Messieurs les Présidents. On Wednesday, Italian President Sergio Mattarella met French President Emmanuel Macron in the context of his State visit to Paris. They had a two-hour-long private meeting, concluded by a joint declaration made by the two presidents.
- “These works go together as well as Italy and France do,” quipped Brigitte Macron, the president’s wife, while the leaders and their families toured the Louvre.
- In a statement, the Elysée noted how the visit testifies to the “relationship of trust and friendship between the two presidents, as well as the exceptional ties that unite our two countries […] expressed above all through rich bilateral cultural cooperation, which occupies a central place in the Quirinal Treaty.”
Rapprochement on migration. The dossier was one of the most sensitive topics in the bilateral relationship. The issue, relevant to both Italy and France, has been a cause of friction between the two countries – although the Presidents’ meeting highlighted that relations are unaffected.
- In early May, Foreign Minister Antonio Tajani cancelled his trip to Paris after French Interior Minister Gérald Darmanin said Rome was “incapable” of solving the issue.
- French FM Catherine Colonna then reached out to mend the rift and eventually travelled to Rome herself to meet her Italian homologue.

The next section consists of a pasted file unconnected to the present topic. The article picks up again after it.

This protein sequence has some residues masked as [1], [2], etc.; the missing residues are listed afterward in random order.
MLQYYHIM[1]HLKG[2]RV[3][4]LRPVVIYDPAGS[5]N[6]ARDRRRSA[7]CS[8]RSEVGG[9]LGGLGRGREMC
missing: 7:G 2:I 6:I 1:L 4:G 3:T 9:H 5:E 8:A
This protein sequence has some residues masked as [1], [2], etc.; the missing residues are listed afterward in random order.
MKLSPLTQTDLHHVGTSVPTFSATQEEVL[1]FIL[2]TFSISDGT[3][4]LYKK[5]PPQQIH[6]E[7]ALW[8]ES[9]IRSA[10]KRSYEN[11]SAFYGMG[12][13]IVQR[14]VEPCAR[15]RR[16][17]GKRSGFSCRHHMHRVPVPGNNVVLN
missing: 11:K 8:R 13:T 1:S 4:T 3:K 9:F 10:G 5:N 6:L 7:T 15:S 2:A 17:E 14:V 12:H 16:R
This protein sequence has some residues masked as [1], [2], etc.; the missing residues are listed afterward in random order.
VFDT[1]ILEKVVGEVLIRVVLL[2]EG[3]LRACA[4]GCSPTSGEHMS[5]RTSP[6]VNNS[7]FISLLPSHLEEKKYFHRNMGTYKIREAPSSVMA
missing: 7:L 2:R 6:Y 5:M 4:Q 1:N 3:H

- It’s all happening as the EU’s member States are working on reforming migration policies, which the Meloni government has been advocating for.
- Paris leans towards supporting Rome’s line, and the two capitals also agree on reforming the EU’s fiscal rules to allow for less rigorous and more tailored solutions.
With the Quirinal Treaty done… Discussions also touched upon the other main topics mentioned in the Quirinal Treaty, a historical diplomatic agreement signed between France and Italy in November 2021 to strengthen cooperation across sectors, including the political, institutional, defence and security, industrial, research, and migration spheres.
… looking forward to the Action Plan. German Prime Minister Olaf Scholz is scheduled to make a State visit to Rome on Thursday – where he’ll meet Prime Minister Giorgia Meloni to discuss the so-called “Action Plan,” the Italian-German equivalent of the Quirinal Treaty.
- Preliminary discussions on this agreement took place between the end of 2021 and early 2022. However, Russia’s aggression on Ukraine and the change of government in Italy delayed efforts.
Closing the triangle. By reinforcing cooperation in strategic sectors between Rome and Berlin, the Action Pact would effectively bring to life a France-Germany-Italy framework – complementing the historical Franco-German engine with the Belpaese’s political and productive prowess.
- The Franco-German version of these treaties of enhanced cooperation, known as the Treaty of Aachen, was signed in 2019.
- Together, the three economies amount to roughly half of the EU’s GDP and can boast an outsized political weight.